117.1 Sections 117.07 to 117.09 do not apply if the public officer or the individual is subject to a prohibition order and acts contrary to that order or to an authorization or a licence issued under the authority of an order made under subsection 113(1).

    Therefore if he finds or loses a rifle, a pistol, a Stinger, a bomb, or whatever, the worst that can happen is a disciplinary process if he gets caught. The interesting question is, would there have been disciplinary action in the second case if it weren’t for the first case?

    1. Well said, Wm.

      In a country where all men and women are to be treated equal, it’s good to see that there is, just like in old Soviet Russia, those who are “more equal” than others.

      The law that sends you and me to jail merely gets one of the “more equal” class a slap on the wrist.

      Thank you for reminding me of one of the more asinine sections of the Criminal Code.

      As to your question… it’s a good one. My guess is “no”, given the insular nature of the RCMP and the willingness to protect its own.

  2. All gun owners and other freedom and justice defenders had best realize that we can look back in history and identify when nations and people were subjected to excesses of tyranny and corruption by the system.

    So it is today in Canada today where we face a danger as evil and unjust as many of the historical times in other nations where freedom and justice were under attack. The danger here and now is political correctness, which is brother to fascism, a system that tolerates no dissent from the agenda. That agenda is pushed by academia, religion, and even enforcement agencies. Take a look at the gun banning tactics of the RCMP and police chiefs associations where leftist drivel and cries of gun banning is shouted from the ranks of these civil servants who are illegally in the lobbying business.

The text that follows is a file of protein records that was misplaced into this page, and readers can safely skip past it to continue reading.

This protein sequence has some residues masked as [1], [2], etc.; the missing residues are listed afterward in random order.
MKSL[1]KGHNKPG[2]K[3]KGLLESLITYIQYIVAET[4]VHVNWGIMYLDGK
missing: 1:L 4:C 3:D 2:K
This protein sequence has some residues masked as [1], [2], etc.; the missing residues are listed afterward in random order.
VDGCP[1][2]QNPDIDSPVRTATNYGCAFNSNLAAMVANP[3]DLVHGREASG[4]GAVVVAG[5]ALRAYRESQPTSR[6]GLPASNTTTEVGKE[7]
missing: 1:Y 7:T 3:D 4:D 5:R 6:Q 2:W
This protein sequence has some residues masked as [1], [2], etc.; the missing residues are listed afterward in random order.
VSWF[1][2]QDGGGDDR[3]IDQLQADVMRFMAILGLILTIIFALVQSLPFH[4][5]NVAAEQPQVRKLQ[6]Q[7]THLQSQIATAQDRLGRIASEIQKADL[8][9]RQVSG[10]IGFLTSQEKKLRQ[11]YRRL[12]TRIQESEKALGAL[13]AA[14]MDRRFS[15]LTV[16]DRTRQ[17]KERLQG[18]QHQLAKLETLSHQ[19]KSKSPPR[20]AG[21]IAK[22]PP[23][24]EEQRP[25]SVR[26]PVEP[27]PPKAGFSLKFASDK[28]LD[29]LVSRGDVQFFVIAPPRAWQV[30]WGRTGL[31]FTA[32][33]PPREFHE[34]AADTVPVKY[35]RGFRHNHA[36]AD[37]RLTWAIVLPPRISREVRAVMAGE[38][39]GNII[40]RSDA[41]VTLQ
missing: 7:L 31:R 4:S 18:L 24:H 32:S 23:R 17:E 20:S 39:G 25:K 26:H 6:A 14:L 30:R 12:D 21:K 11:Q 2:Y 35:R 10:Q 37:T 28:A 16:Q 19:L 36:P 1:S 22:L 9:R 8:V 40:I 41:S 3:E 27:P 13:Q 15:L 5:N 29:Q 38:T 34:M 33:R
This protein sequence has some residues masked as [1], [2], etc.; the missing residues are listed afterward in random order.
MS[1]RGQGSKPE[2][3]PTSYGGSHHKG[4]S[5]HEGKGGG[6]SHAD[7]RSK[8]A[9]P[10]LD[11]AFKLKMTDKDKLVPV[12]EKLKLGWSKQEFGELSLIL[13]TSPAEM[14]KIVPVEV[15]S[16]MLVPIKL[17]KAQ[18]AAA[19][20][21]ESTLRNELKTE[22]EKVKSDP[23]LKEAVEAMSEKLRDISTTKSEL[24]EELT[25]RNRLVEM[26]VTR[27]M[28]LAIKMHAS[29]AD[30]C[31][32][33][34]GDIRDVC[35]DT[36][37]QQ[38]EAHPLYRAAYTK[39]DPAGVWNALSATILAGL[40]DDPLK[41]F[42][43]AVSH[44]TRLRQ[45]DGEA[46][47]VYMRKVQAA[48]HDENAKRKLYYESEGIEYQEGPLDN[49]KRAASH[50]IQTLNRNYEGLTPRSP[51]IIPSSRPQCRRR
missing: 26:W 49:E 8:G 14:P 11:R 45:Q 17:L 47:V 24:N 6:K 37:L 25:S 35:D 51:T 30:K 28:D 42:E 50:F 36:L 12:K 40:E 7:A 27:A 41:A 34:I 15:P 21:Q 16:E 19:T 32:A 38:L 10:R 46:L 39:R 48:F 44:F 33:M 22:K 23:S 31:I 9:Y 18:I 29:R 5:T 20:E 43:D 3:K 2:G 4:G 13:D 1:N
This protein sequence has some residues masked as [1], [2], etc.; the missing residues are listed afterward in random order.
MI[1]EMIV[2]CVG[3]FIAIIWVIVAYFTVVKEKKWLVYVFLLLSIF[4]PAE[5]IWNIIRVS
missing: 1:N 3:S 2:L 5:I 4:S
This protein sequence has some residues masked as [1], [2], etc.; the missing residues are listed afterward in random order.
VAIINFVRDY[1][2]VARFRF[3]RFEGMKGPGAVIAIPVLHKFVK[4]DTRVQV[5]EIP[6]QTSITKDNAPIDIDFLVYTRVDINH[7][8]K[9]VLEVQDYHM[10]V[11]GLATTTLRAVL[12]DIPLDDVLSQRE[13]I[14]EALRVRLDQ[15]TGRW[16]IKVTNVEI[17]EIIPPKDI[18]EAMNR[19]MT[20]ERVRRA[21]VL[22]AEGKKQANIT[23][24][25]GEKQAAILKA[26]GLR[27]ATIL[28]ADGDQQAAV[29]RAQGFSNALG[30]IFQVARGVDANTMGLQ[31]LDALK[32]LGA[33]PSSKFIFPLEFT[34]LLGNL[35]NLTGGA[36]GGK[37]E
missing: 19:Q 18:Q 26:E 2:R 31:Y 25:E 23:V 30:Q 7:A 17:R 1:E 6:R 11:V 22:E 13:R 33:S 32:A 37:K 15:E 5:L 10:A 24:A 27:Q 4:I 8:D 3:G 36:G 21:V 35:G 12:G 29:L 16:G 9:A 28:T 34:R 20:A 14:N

Political correctness is but a religion, taught in schools, in essence, defined as a “no value” value system where pseudo intellectuals of the system impose their dogmas on society. Look at the likes of Allen Rock, Ann McLellan, Cretien, and their useful idiots like Wendy “Kookier”. Look at the pushers of the thought police of the Human Rights Commissions and the defunct Section 13 in whose court, as we were told, “Truth is not a defence.”

    Unless you missed it there is a fight against these dark forces, a fight which has been and is continual of right verses wrong, all throughout history.

    We can either run and hide like cowards or face the ogres and villains of the other side. Civil disobedience is part and parcel of that fight and I believe we will all have to decide whether to resist or capitulate to the demands of political correct fascism.

    Bruce made that choice and we supported him, it is time we supported him again, this time guaranteeing that he and his family are repaid well for their sacrifices, duress, and attacks by the damned system.

    I have already presented what is a just and proper recompense for them and am ready to be the first to give as a demonstration of my gratitude to them and as an act of defiance against the damned system that are every bit as unjust and intolerant as the “inquisitors” of the past, damn both these groups to their just reward.